Classify the level of sublime chaos in college football last weekend at the highest level – a Category F5 whirlwind sweeping through some of the best neighborhoods in the game.
For the first time in three decades the Nos. 2,3,4 teams in the country lost on the same weekend, leaving quite a muddle for the good people of the playoff committee to make right. They are going to require some extra chainsaws, wood-chippers and perhaps some FEMA assistance to straighten out this mess and come up with the final playoff four.
And there is unbeaten Alabama sitting above it all, untouched, not a hair out of place, stretched out in kingly repose while everyone else scraps for a place at the table.
Beneath the Crimson Tide is a tar pit of one-loss teams and complications. Here are but some of them.
The Ohio State question: Won’t the Buckeyes pose the most difficult quandary of them all? Say the one-loss Buckeyes win out, beating Michigan in the process. Meanwhile two-loss Penn State beats Michigan State and Rutgers and advances to the Big 10 title game ahead of the Buckeyes (which the Nittany Lions beat last month, on the strength of a blocked field goal returned for a touchdown). Just looking at Ohio State, you know it is one of the four best teams in the country. But would you rightfully put a team that didn’t win its conference division in the playoff mix?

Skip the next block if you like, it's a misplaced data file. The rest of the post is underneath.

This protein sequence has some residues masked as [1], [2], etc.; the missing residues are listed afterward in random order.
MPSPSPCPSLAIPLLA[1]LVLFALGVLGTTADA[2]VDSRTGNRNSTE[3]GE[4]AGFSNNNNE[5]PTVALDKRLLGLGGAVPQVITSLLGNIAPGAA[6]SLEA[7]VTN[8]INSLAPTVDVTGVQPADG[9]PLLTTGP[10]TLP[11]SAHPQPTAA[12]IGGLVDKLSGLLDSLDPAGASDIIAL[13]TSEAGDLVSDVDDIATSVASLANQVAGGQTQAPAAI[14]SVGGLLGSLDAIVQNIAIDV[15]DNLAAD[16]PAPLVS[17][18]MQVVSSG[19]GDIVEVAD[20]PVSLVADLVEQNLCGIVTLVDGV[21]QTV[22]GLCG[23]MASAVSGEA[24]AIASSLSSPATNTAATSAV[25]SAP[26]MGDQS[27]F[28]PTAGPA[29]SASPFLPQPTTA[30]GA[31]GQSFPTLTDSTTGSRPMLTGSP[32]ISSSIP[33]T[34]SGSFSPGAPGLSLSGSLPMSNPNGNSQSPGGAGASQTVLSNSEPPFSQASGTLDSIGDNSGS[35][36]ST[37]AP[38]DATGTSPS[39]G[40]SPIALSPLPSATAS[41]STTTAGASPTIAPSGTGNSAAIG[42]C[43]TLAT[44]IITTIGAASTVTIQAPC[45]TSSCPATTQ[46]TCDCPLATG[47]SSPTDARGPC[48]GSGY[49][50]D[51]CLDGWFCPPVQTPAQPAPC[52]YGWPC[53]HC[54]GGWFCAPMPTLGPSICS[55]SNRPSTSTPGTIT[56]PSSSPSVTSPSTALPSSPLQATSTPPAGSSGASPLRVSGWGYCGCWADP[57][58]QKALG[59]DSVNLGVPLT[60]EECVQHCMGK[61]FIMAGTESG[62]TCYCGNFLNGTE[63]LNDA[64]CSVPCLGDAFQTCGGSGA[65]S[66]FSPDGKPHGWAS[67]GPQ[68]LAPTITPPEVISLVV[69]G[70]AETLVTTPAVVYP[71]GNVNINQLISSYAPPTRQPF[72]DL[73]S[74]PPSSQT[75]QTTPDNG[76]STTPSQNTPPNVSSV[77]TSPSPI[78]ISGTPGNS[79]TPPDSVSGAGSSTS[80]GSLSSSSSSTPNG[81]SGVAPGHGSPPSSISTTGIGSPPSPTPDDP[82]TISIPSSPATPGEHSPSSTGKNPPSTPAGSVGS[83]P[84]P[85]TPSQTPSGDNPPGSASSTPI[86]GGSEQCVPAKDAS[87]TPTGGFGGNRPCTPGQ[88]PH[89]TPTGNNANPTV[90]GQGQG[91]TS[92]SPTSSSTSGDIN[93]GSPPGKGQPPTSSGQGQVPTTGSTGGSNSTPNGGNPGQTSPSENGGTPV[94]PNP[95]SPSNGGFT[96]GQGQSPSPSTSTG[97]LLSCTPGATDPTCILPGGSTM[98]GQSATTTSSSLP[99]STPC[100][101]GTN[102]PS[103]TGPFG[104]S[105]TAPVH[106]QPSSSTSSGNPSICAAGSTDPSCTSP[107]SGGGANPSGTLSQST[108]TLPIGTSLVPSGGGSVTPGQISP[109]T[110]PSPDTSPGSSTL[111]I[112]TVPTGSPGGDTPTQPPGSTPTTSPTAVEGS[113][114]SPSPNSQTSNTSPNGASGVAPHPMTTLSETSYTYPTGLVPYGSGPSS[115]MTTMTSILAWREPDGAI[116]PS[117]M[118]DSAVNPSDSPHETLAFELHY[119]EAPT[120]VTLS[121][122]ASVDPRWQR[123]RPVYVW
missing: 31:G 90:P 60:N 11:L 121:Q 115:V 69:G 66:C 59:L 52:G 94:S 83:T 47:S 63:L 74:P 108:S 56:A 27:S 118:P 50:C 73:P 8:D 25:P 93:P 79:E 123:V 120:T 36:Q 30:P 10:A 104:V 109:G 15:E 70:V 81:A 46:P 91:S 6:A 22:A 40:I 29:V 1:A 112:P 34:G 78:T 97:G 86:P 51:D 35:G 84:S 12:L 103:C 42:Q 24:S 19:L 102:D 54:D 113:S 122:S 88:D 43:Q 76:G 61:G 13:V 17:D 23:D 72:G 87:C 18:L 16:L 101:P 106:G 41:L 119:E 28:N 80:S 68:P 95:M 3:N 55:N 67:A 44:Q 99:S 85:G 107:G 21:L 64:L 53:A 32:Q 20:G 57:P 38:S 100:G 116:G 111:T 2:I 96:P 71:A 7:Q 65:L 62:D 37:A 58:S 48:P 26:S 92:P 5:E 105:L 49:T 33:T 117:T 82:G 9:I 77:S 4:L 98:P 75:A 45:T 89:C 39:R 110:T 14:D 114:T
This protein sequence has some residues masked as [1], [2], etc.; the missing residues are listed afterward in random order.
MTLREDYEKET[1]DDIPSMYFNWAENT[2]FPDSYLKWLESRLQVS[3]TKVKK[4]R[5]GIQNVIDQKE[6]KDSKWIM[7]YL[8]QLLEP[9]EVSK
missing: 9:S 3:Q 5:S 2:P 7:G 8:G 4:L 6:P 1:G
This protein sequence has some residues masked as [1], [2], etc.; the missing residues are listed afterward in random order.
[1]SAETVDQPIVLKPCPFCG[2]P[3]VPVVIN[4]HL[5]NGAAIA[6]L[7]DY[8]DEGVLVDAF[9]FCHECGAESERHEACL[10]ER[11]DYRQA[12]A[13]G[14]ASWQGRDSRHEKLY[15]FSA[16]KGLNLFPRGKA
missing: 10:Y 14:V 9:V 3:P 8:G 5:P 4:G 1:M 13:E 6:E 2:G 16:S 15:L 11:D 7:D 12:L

The Clemson question: Now that they finally found a dire, MacGuyver-like tight spot from which they could not escape, did the Tigers eliminate themselves with the loss to Pitt? Not at all. They can recover, win the ACC and still have a very strong claim to the playoff – possibly playing Alabama in the Atlanta semifinal, reprising last season’s championship game.
The Louisville question: Don’t you want the Cardinals in there, just to see Heisman front-runner Lamar Jackson on that big stage? But do you really want to see anything good happen for their coach, Bobby Petrino? Clemson, which beat Louisville by six this year, is a large obstacle.
The Saturday’s victims’ question: How much did Michigan, Washington and Clemson hurt themselves in Saturday’s mash-up? Not critically. By winning out, all three can win their conferences and reinvigorate their claims.
The Big 12 question: Just how relevant is this conference in the discussion, saddled with no conference championship game? Oklahoma did what the playoff committee asked, and scheduled up for its non-conference opponents, paying the price with two losses. Guess that will teach the Sooners.
The Big Question: Does any of it really matter in the end? Isn’t it all so much hollow debate if no one can touch Alabama on the field?